Do I have plantar fasciitis?
Suffering from heel or arch pain? Is it worse when you take your first steps in the morning?
You could be suffering from plantar fasciitis - an injury to the strong sling (plantar) connective tissue that lies under the medial arch of the foot.
What are the symptoms of plantar fasciitis?
Focal heel pain stretching along the medial arch is the most common symptom of plantar fasciitis. Pain is usually worst first thing in the morning and will ease as the foot gets warmed up with activity. As the condition becomes more severe the pain can often become worse throughout the day, especially with weight-bearing activities.
What caused my foot and heel pain?
The plantar fascia acts like a spring, supporting the medial arch and supplying energy to your feet. As the fascia thickens it loses its flexibility and strength. The collagen fibres are then prone to degeneration which results in pain.
The resulting irritation of the fascia, typically where it connects to the heel bone, creates a painful inflammatory response that is sometimes accompanied by tearing of the tissue structure.
Once inflamed, the plantar fascia is easily stressed and aggravated. Standing on hard surfaces in bare feet or after a night’s sleep can easily stress and aggravate an inflamed plantar fascia.
The most common causes of plantar fasciitis:
- Tightness of lower limbs including calves, hamstrings and gluteal muscles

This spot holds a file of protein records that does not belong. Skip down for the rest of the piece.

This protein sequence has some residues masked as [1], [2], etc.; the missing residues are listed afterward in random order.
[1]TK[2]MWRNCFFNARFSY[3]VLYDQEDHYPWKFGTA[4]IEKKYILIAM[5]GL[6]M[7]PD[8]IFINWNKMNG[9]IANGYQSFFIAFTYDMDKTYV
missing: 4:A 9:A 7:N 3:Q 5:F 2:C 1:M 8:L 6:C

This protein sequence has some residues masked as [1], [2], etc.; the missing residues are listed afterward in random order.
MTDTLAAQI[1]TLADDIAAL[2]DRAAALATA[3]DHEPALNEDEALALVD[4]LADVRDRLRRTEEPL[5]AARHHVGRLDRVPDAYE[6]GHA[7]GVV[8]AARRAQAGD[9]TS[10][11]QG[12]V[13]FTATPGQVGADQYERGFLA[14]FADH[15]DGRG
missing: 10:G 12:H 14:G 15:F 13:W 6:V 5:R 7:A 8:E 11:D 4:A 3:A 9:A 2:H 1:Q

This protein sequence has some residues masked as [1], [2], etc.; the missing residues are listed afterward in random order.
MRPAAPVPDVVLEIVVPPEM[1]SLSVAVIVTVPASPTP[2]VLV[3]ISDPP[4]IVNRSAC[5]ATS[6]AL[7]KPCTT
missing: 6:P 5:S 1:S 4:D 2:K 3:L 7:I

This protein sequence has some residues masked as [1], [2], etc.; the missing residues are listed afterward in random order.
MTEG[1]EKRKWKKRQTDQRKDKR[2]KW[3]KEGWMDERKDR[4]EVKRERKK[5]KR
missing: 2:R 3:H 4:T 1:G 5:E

- Unsupportive footwear
- Weight gain
- Occupations that involve stair/ladder use
- Increases in exercise
- Overtraining and overuse
- Incorrect technique
Having high arches can also impact on the foot’s ability to absorb shock.
How do you treat plantar fasciitis?
Treatment for this condition includes:
- Footwear assessment
- Gait analysis
- ROM studies
- Stretching and strengthening
- Advice on pain relief
- Shockwave therapy
Soft tissue massage and myofascial release of the muscles of the lower limb can also give great pain relief and promote correct biomechanics
The key to treating plantar fasciitis is to remove the load on the arches of your feet. This is achieved through rest and modification including orthotics, taping and correct footwear.
In the early stages of treatment, pain management is critical including stretching, ice, and some form of soft-tissue therapy.
It’s also critical to strengthen not only the arch of the foot but also the other load dispersing structures of the lower limbs such as your calves and hips.
A quick and effective way to treat plantar fasciitis is Shockwave therapy. This works by sending acoustic waves to the troublesome area which causes a healing response involving tissue repair and cell growth. Normally after one treatment you can already feel the benefits.
Determining the cause of your heel pain
Not only do we work at treating the symptoms at Motion Health but we feel it is important to find out what caused the problem in the first place so we can ensure your injury doesn’t reoccur.
Plantar fasciitis is much easier to treat as an acute condition and can be difficult to treat when you have progressed into a chronic phase. If you feel you may have this problem, seek professional treatment immediately rather than letting it linger and hoping it will ‘just fix itself’.
Putting up with the pain can also lead to further injuries, particularly if you change the way you walk to compensate. People often find they walk on the outside border of the heel – the can lead to further and future biomechanical issues.